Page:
Rwanda’s Untold Story. A reply to “38 scholars, scientists, researchers, journalists and historians”:Filip Reyntjens

On 12 October, 38 signatories have sent a letter to the BBC’s Director-General to protest against the contents of the documentary “Rwanda’s Untold Story” first broadcast by BBC 2 on October 1. The letter states that the BBC has been “recklessly irresponsible” in broadcasting the film which has “fuelled genocide denial” and “further emboldened the génocidaires”.

Only three of the signatories (Clark, Hintjens and Murison) are academics working on Rwanda (Linda Melvern calls herself “Professor”, but she is not; she has merely been an honorary professor at the University of Wales Aberystwyth). The others have either shown interest in Rwanda in the past or played a role there, or have a sectoral expertise, e.g. in genocide studies or international criminal law. Some are activists with a record of support for the Rwandan government.

I will limit myself to a critical examination of the four claims in the documentary called “untenable” by the signatories. Before doing so it is useful to point out that the documentary is not challenged on other important points (such as the RPF’s human rights record and democratic credentials), which allows to suppose that the signatories agree with much in the programme.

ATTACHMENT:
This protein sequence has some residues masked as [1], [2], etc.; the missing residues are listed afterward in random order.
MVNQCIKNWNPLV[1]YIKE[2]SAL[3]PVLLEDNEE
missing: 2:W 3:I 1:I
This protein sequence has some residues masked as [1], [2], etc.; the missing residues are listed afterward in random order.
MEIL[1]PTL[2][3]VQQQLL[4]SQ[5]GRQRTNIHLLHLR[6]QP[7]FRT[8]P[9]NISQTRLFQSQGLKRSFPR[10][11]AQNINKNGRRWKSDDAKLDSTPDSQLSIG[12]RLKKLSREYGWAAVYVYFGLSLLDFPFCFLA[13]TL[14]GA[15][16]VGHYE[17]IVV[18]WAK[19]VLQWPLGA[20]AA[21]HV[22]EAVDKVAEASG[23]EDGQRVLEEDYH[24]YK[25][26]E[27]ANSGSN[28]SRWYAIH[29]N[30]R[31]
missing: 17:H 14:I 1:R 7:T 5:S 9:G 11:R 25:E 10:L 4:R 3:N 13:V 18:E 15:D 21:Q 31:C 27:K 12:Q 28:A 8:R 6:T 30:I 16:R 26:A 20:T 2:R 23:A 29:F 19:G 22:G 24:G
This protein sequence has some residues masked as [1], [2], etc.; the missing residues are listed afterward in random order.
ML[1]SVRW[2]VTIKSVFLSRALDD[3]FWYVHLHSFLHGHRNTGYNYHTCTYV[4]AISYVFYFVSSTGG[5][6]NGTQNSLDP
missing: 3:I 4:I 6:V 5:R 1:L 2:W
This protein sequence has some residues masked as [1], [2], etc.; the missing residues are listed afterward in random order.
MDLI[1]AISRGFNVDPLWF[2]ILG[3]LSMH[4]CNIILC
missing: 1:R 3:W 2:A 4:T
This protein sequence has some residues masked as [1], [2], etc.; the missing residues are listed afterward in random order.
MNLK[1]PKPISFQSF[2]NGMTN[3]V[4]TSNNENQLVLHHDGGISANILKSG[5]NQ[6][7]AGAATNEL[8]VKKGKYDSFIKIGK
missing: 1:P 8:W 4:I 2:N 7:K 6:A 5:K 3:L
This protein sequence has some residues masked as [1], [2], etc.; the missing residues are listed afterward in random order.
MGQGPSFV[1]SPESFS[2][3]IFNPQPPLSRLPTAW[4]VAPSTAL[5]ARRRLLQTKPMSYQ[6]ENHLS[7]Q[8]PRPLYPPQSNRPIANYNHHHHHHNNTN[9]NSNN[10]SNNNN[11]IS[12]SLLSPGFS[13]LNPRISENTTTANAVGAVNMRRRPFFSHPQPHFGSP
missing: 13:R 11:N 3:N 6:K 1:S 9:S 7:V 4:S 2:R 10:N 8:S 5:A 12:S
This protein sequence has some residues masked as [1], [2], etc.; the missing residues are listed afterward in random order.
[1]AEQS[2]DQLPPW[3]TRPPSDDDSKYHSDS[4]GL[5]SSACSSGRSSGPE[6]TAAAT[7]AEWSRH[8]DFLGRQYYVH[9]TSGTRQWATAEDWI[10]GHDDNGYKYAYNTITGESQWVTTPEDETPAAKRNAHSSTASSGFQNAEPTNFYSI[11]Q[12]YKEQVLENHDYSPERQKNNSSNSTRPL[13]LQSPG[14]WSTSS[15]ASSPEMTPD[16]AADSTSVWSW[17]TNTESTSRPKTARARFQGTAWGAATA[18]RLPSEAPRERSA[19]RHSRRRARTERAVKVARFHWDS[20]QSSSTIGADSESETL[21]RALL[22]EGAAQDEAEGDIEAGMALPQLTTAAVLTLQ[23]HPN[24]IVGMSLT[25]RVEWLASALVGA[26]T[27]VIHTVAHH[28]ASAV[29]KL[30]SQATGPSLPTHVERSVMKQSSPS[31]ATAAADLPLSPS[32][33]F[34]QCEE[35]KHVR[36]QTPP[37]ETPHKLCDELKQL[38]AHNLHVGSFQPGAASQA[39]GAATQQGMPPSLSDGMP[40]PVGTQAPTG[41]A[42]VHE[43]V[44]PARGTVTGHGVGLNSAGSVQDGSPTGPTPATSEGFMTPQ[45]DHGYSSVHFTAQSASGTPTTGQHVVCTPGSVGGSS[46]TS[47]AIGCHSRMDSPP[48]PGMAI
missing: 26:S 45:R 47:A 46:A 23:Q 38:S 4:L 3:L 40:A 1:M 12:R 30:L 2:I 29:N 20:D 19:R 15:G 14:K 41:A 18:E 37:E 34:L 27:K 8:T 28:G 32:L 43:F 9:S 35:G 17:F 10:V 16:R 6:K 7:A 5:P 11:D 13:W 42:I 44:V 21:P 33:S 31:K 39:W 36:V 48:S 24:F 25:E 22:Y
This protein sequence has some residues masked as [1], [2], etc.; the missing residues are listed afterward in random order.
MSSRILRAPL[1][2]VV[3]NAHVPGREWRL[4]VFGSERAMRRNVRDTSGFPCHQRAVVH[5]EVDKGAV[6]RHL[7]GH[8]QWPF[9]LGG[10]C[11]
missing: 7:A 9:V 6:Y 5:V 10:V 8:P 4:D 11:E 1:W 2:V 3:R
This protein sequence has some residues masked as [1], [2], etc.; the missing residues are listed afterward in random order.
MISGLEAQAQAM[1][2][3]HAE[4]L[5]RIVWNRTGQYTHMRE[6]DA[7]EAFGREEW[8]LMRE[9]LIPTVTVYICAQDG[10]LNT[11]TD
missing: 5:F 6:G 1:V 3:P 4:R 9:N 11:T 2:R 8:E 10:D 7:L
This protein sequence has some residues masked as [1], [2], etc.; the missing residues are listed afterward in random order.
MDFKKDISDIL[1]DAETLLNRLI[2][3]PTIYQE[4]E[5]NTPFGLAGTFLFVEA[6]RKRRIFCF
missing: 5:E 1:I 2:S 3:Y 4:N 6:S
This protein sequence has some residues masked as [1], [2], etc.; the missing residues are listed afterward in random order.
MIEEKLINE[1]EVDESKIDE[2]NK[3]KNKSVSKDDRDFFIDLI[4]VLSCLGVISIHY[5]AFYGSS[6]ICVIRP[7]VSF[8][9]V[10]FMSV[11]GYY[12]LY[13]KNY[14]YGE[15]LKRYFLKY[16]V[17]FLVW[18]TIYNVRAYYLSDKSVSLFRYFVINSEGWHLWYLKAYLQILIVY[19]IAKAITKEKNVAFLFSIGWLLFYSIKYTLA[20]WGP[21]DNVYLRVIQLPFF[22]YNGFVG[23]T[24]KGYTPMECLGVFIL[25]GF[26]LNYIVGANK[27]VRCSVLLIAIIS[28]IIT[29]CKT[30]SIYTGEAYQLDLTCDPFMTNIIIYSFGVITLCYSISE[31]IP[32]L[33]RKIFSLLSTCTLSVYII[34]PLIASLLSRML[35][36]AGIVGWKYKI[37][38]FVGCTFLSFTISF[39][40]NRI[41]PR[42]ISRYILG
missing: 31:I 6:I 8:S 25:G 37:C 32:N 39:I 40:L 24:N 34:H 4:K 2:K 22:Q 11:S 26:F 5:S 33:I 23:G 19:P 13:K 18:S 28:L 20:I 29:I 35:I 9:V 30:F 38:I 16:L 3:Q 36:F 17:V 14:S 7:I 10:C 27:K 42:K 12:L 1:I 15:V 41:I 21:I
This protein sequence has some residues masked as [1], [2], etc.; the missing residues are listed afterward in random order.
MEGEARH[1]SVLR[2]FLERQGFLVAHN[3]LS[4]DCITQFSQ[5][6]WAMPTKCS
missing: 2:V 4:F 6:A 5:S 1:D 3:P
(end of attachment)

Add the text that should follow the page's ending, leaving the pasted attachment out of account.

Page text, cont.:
First, the signatories are shocked by the fact that a witness in the programme is allowed to state that “only ten percent of the Interahamwe (militia) were killers”. This claim was made by a woman who was among the Hutu refugees massively slaughtered by the RPF in the Congo. She was very young when going through this gruelling experience, and she certainly did not conduct a scientific study of the number of militiamen actively involved in the killing of Tutsi. Her assessment doesn’t carry much weight, and one could indeed wonder why this was included in the programme at all. In addition, the notion of “Interahamwe” changed dramatically during the genocide. Before, they were the youth wing of the former single party MRND. A limited number of them (certainly much less than the 30,000 put forward in the letter) received a paramilitary training. When the genocide started, these distinctions were no longer made, as all those manning barriers and hunting down and killing Tutsi, including those from other political parties, were referred to as “Interahamwe”. In other words, it would simply be impossible to say how many of them were killers because it is unclear which entity we are talking about. What we do know is that about 70 percent of all Hutu males who were adult at the time of the genocide were convicted by Rwandan courts.

I do not need to dwell on the second claim considered untenable by the signatories. I agree with them that the figures provided by Professors Stam and Davenport on Tutsi and Hutu killed in 1994 do not appear to be based on solid research. At least the data they have published (not in a scientific journal or book, but merely on their website are insufficient to support their claim which flirts with genocide minimisation or denial.